In addition to shooting the various waves, some levels are topped off with a multi-staged boss.  These are huge, multi-staged affairs that dominate the entire battlefield and make even the mightiest artillery cannon seem inadequate.  They look like the kind of giant toys with all the moving parts and secret compartments that over-privileged children would have.  These are fairly difficult, or at least they soak up a ton of damage, and there is a sense of satisfaction in their defeat.  The final stage is usually an all out assault, so it is particularly exciting to defeat a boss just as the giant toy was about to cram its way into your toy box. 

In addition to the campaign mode, there are a variety of other offline and online modes.  In Survival mode, players must survive as long as they can against wave after wave of enemies until they are overwhelmed and their toy box is kicked open and all their former objects of joy are strewn across their room.  The minigame mode includes various maps which concentrate on using one particular kind of shooting to get points and to accomplish one specific goal.  For example, one map involves using a turret to shoot very gross swarms of flies, the blasting of which will net points.  But in addition to giving more points, shooting enough golden flies will net increasingly hard medals.  The game is full of these metagoals to go after. 

In the online Versus mode, two players randomly get chosen to be either the U.S. or U.S.S.R. and are set against one another.  Infantry units continuously pour out against the opposition, but things like barrages and battery powered toys must be bought separately.  Other waves of unit types can also be purchased and hurled at the maw of your foe’s machine guns.  In practice, this ends up turning into a giant tug of war, players constantly spawning enemies against each other, and eventually one will not be able to adapt to the situation properly, his defenses will erode, and then a very gradual decline will occur until defeat is inevitable.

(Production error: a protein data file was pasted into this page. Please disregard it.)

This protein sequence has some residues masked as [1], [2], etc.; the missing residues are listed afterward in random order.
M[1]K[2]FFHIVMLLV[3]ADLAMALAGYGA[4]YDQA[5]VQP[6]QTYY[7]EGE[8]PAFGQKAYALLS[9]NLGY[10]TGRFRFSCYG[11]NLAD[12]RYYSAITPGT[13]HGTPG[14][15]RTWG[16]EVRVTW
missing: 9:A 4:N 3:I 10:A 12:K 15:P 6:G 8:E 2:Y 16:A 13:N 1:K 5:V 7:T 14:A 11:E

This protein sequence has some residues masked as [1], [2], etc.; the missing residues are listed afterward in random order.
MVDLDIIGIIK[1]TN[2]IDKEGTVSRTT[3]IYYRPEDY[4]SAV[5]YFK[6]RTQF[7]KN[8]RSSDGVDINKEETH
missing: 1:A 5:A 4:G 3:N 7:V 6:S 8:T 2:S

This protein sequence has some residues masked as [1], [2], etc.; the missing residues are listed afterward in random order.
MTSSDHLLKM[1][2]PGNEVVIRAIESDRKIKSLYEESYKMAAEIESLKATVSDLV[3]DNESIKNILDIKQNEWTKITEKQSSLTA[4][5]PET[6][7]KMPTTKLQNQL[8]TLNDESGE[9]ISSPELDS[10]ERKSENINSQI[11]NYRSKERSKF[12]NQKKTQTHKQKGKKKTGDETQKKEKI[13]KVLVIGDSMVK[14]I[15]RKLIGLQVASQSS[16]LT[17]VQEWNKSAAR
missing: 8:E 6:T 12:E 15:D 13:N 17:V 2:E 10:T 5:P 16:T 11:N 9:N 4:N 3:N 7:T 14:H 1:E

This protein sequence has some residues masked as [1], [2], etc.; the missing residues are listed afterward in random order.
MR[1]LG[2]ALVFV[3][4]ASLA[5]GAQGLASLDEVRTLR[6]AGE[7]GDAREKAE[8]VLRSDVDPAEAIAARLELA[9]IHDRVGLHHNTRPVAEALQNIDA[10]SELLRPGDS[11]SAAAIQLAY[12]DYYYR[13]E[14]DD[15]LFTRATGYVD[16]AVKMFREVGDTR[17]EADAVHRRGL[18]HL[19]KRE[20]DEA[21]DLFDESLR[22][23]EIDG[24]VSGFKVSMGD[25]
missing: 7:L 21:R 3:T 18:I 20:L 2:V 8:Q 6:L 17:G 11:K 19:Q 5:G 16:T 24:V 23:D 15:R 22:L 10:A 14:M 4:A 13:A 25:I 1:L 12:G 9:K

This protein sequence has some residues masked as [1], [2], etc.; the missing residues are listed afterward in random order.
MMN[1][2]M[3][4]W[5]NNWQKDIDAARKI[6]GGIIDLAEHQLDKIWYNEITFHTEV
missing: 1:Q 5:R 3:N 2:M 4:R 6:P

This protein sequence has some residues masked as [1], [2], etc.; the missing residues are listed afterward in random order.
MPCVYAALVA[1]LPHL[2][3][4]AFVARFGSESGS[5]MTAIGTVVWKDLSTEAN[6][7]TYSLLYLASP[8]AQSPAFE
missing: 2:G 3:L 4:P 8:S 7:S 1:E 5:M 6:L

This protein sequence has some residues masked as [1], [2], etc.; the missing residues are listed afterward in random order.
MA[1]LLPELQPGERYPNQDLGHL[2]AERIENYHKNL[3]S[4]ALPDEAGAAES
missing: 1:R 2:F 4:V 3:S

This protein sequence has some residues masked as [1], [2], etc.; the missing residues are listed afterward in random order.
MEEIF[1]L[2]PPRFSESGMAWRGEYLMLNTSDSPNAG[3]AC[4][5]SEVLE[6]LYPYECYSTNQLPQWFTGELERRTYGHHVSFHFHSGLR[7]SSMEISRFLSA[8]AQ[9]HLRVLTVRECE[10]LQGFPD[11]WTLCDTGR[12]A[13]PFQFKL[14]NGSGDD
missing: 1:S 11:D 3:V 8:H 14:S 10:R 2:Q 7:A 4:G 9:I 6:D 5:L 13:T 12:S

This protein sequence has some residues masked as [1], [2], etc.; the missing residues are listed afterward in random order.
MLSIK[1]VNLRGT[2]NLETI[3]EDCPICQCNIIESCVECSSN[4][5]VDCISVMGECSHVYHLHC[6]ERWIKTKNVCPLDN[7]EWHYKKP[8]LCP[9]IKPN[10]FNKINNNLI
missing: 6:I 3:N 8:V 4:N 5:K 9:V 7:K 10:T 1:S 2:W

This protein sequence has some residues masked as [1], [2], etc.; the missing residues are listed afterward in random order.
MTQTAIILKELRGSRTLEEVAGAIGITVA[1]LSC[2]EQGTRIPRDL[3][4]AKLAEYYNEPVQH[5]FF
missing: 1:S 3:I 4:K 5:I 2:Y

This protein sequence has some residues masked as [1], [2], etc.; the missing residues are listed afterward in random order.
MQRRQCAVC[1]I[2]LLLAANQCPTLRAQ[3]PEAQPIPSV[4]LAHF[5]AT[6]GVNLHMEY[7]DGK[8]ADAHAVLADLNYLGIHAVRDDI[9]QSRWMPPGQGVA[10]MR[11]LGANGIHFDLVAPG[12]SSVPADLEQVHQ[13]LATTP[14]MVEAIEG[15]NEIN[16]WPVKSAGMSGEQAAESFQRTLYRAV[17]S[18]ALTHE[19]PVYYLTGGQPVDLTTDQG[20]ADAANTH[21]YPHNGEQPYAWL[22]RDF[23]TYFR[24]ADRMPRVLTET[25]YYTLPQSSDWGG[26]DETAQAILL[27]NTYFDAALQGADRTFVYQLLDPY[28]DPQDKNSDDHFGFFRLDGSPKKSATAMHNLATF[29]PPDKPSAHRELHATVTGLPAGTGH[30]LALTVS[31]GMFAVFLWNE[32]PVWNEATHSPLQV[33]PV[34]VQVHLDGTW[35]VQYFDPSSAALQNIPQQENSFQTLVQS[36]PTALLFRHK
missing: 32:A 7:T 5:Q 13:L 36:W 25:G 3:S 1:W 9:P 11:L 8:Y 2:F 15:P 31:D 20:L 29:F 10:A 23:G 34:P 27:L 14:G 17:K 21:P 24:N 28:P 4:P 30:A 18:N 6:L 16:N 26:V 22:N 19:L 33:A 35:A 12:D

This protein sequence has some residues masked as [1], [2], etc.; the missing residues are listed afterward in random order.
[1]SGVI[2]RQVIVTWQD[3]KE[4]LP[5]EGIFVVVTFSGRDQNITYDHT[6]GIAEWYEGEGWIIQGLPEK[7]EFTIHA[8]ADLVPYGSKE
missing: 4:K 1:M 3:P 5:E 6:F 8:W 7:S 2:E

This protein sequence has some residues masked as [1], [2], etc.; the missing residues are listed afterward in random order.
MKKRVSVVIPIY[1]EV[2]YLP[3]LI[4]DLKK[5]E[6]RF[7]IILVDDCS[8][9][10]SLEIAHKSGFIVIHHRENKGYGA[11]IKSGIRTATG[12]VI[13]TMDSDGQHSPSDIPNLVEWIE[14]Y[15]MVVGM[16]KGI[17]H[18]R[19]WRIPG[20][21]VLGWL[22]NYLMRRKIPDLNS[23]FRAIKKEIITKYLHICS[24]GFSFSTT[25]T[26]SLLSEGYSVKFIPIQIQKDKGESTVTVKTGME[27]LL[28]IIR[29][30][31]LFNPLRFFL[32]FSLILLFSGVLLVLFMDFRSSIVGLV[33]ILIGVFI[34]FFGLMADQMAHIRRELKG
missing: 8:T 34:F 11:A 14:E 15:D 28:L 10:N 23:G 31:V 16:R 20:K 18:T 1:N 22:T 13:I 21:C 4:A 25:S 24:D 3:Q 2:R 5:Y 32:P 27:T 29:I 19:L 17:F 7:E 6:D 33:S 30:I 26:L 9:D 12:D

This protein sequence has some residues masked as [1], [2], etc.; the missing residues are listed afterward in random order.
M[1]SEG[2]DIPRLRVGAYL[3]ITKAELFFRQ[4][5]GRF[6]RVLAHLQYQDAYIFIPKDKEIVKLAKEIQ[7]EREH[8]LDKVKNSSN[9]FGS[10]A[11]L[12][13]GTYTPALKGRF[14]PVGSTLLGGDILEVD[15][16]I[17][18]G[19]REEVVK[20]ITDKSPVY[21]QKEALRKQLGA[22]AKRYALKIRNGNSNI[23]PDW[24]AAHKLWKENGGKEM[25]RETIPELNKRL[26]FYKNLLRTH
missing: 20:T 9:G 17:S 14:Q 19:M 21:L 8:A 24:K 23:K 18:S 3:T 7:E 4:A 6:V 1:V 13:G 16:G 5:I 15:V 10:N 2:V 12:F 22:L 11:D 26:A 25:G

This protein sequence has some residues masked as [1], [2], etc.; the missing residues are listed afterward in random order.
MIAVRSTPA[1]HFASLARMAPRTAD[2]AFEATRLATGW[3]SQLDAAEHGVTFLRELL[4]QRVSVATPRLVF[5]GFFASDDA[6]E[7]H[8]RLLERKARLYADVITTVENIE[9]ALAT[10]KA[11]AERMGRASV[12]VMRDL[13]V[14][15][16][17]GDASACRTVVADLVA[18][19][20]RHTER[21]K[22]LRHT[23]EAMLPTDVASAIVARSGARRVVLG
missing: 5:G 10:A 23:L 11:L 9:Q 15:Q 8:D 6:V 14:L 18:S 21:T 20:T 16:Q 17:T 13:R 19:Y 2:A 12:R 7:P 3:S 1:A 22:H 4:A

In my experience, the last seven minutes of a match will taste of win if the money is flowing in your favor, or it will be a bowl of misery garnished with the slight hope that the opposition will be inattentive and you will be able to take advantage of it.  This is not an unrealistic hope as it is easy to lose track of what is going on all over the battlefield, because while the possession of turrets will make them more effective, it also comes with a certain degree of myopia.  What is fun in the campaign — shooting a full mess of enemies — feels a bit like a chore in the multiplayer.  Maybe some people will get way into this kind of play, but the online is not going to keep me coming back for more.  You can also play cooperatively, if that is your thing.

Like any good summer festival, the Summer of Arcade lineup of XBLA releases started and ended very strong.  With its plethora of modes and difficulty settings, there is plenty of replay value in this Cold War adventure.  Which is a good thing, because the campaign only lasts about six hours.  Even so, given the price and ample style, this is a strong buy.  The problem now is imagining what style of toys we’ll see in Toy Soldiers 3.  I’m hoping for a setting based on hand-painted, pewter figurines.  Not so much because I have a deep attachment to fantasy table top gaming, but because if Signal Studios did this, it would have to be a different style of game.  A third machine gun, artillery, anti-air turret game would wear out this series’ welcome.  But, as this is only the second game and has shooting that is more fun than the first, it is worth playing.

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Pros:
+ Has epic conflicts in a child’s room
+ Effectively mixes action and tower defense gameplay
+ Minigame mode to practice shooting skills

Cons:
– Online is a tug of war
– Limited number of maps in the campaign, no real narrative

Game Info:
Platform: Xbox 360 via XBLA
Publisher: Microsoft
Developer: Signal Studios
Release Date: 8/17/2011
Genre: Action / Strategy
ESRB Rating: Teen
Players: 1-2 (offline and online)
Source: Review code provided by publisher

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About the Author

Steve has been playing video games since the start of the 1980s. While the first video game system he played was his father's, an Atari 2600, he soon began saving allowances and working for extra money every summer to afford the latest in interactive entertainment. He is keenly aware of how much it stinks to spend good money on a bad game. It does things to a man. It makes stink way too much time into games like Karnov to justify the purchase.